The effects of severe psychosocial deprivation and foster care intervention on cognitive development at 8 years of age: findings from the Bucharest Early Intervention Project.
ABSTRACT Previous reports from the Bucharest Early Intervention Project suggested that children removed from institutions and placed into intervention displayed gains in IQ relative to children randomized to remain in institutional care.
The current report presents data from the 8-year follow-up of these children. One hundred and three of the original 136 children in the study were tested with the WISC IV.
Results reveal continued benefit from the intervention even though many of the children in both the intervention and control groups were no longer residing in their initial placements. Gains in IQ were particularly evident for those children who remained with their intervention family. There were also modest timing effects such that children placed earlier displayed higher scores on the WISC processing speed subscale. Early placement was also a significant predictor of a profile of stable, typical IQ scores over time.
These data suggest the continued importance of early intervention and the negative effects of severe psychosocial deprivation on the development of IQ scores across early childhood.
- SourceAvailable from: Charles H Zeanah60th Meeting of American Academy of Child and Adolescent Psychiatry;
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ABSTRACT: We tested the capacity to perceive visual expressions of emotion, and to use those expressions as guides to social decisions, in three groups of 8- to 10-year-old Romanian children: children abandoned to institutions then randomly assigned to remain in ‘care as usual’ (institutional care); children abandoned to institutions then randomly assigned to a foster care intervention; and community children who had never been institutionalized. Experiment 1 examined children's recognition of happy, sad, fearful, and angry facial expressions that varied in intensity. Children assigned to institutional care had higher thresholds for identifying happy expressions than foster care or community children, but did not differ in their thresholds for identifying the other facial expressions. Moreover, the error rates of the three groups of children were the same for all of the facial expressions. Experiment 2 examined children's ability to use facial expressions of emotion to guide social decisions about whom to befriend and whom to help. Children assigned to institutional care were less accurate than foster care or community children at deciding whom to befriend; however, the groups did not differ in their ability to decide whom to help. Overall, although there were group differences in some abilities, all three groups of children performed well across tasks. The results are discussed in the context of theoretical accounts of the development of emotion processing.Developmental Science 07/2014; 18(2). · 3.89 Impact Factor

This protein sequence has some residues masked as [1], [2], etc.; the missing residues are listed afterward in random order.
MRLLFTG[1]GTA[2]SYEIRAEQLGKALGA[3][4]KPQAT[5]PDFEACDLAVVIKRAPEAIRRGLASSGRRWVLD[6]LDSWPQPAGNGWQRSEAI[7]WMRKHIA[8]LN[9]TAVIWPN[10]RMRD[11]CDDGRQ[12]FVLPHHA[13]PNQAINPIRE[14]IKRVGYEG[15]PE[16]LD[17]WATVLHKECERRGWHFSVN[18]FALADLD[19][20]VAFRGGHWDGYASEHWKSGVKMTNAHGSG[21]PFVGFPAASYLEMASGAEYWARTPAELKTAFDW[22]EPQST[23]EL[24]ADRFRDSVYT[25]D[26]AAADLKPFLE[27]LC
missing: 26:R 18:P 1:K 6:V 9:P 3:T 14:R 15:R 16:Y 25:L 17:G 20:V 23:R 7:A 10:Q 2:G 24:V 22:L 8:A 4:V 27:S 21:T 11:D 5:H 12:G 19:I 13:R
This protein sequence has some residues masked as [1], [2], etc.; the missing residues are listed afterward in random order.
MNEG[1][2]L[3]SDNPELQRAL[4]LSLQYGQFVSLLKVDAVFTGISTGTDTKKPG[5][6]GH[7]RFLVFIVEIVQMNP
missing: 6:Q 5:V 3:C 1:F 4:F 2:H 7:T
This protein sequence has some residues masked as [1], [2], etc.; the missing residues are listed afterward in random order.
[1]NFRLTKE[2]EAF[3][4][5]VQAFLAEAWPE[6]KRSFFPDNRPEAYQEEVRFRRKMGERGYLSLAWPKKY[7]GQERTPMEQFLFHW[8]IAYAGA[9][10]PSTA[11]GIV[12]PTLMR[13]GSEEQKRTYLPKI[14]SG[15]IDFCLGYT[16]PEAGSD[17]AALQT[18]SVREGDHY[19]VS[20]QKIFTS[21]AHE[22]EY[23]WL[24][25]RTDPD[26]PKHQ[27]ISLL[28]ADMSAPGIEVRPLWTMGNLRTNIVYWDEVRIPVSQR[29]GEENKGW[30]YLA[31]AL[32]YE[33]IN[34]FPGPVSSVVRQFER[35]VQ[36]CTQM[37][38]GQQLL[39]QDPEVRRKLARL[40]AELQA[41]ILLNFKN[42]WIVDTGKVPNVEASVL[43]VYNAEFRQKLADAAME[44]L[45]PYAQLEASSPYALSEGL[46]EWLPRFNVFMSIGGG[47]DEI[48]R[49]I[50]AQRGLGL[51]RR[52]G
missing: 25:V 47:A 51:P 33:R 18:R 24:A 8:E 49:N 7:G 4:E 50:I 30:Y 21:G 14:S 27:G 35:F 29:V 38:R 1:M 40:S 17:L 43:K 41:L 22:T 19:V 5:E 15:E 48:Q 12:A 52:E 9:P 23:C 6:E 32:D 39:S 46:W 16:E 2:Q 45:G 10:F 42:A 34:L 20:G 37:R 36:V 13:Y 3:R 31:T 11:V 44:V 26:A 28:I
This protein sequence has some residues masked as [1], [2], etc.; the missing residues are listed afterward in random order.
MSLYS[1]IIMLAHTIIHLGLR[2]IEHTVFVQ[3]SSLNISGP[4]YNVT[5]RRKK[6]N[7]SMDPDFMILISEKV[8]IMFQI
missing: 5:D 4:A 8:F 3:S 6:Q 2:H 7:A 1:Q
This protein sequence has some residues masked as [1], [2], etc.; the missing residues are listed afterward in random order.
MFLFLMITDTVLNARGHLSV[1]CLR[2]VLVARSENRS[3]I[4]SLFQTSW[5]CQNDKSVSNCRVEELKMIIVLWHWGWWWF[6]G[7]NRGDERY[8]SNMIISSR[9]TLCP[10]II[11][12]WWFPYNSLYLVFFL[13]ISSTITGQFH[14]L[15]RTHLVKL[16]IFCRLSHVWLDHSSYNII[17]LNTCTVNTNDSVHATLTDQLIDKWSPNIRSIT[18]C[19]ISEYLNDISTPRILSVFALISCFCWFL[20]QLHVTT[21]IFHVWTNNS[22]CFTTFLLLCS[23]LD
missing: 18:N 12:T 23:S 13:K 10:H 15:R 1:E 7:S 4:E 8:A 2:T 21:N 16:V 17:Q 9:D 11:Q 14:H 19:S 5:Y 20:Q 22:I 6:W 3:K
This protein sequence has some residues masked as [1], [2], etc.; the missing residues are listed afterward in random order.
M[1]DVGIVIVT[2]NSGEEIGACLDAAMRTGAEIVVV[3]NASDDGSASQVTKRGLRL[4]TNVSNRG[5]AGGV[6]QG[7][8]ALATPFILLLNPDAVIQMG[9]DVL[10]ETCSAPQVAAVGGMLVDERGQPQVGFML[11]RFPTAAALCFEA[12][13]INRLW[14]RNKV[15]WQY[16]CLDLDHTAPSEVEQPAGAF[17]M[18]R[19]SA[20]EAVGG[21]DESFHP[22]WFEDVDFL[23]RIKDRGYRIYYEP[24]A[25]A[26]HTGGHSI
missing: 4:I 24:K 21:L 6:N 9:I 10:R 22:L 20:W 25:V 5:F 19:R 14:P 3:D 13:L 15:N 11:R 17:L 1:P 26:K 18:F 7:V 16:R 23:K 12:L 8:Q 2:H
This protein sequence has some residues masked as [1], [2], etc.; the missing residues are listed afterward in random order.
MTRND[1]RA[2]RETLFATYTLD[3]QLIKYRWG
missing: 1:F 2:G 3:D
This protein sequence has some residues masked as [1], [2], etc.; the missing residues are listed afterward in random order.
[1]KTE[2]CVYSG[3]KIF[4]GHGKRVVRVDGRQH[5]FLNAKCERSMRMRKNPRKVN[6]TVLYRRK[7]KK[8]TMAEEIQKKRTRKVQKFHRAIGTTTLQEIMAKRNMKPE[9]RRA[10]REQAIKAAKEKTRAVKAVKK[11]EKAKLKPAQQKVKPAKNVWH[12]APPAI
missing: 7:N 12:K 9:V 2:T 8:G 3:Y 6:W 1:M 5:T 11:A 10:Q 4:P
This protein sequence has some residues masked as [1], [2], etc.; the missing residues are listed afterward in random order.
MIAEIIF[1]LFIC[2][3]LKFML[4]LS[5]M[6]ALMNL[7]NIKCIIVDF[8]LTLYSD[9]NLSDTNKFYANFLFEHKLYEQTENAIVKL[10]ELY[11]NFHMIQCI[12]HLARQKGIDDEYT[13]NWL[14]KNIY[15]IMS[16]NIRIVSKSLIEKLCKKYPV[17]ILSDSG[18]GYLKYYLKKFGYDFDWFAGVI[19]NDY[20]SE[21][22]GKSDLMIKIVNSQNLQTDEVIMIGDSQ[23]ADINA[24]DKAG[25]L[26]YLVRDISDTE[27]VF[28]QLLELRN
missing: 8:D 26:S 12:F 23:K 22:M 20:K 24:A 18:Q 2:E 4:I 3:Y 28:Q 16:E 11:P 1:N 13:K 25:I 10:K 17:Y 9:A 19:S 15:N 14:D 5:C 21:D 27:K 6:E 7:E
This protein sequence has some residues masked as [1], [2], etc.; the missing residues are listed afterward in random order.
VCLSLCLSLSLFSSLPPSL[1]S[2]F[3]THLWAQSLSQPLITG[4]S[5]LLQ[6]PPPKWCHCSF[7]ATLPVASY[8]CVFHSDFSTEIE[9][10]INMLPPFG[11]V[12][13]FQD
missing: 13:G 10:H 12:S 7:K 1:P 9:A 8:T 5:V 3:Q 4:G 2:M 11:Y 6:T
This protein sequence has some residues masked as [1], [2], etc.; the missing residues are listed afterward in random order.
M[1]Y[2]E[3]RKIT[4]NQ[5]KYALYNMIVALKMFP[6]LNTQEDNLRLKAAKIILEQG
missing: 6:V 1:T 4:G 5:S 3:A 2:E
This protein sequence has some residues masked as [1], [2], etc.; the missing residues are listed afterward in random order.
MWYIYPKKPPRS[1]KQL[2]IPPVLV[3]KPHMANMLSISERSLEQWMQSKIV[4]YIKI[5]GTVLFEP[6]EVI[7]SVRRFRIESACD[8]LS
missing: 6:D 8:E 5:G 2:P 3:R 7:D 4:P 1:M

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ABSTRACT: We examined caregiver report of externalizing behavior from 12 to 54 months of age in 102 children randomized to care as usual in institutions or to newly created high-quality foster care. At baseline no differences by group or genotype in externalizing were found. However, changes in externalizing from baseline to 42 months of age were moderated by the serotonin transporter linked polymorphic region genotype and intervention group, where the slope for short-short (S/S) individuals differed as a function of intervention group. The slope for individuals carrying the long allele did not significantly differ between groups. At 54 months of age, S/S children in the foster care group had the lowest levels of externalizing behavior, while children with the S/S genotype in the care as usual group demonstrated the highest rates of externalizing behavior. No intervention group differences were found in externalizing behavior among children who carried the long allele. These findings, within a randomized controlled trial of foster care compared to continued care as usual, indicate that the serotonin transporter linked polymorphic region genotype moderates the relation between early caregiving environments to predict externalizing behavior in children exposed to early institutional care in a manner most consistent with differential susceptibility.Development and Psychopathology 02/2015; 27(1):7-18. · 4.40 Impact Factor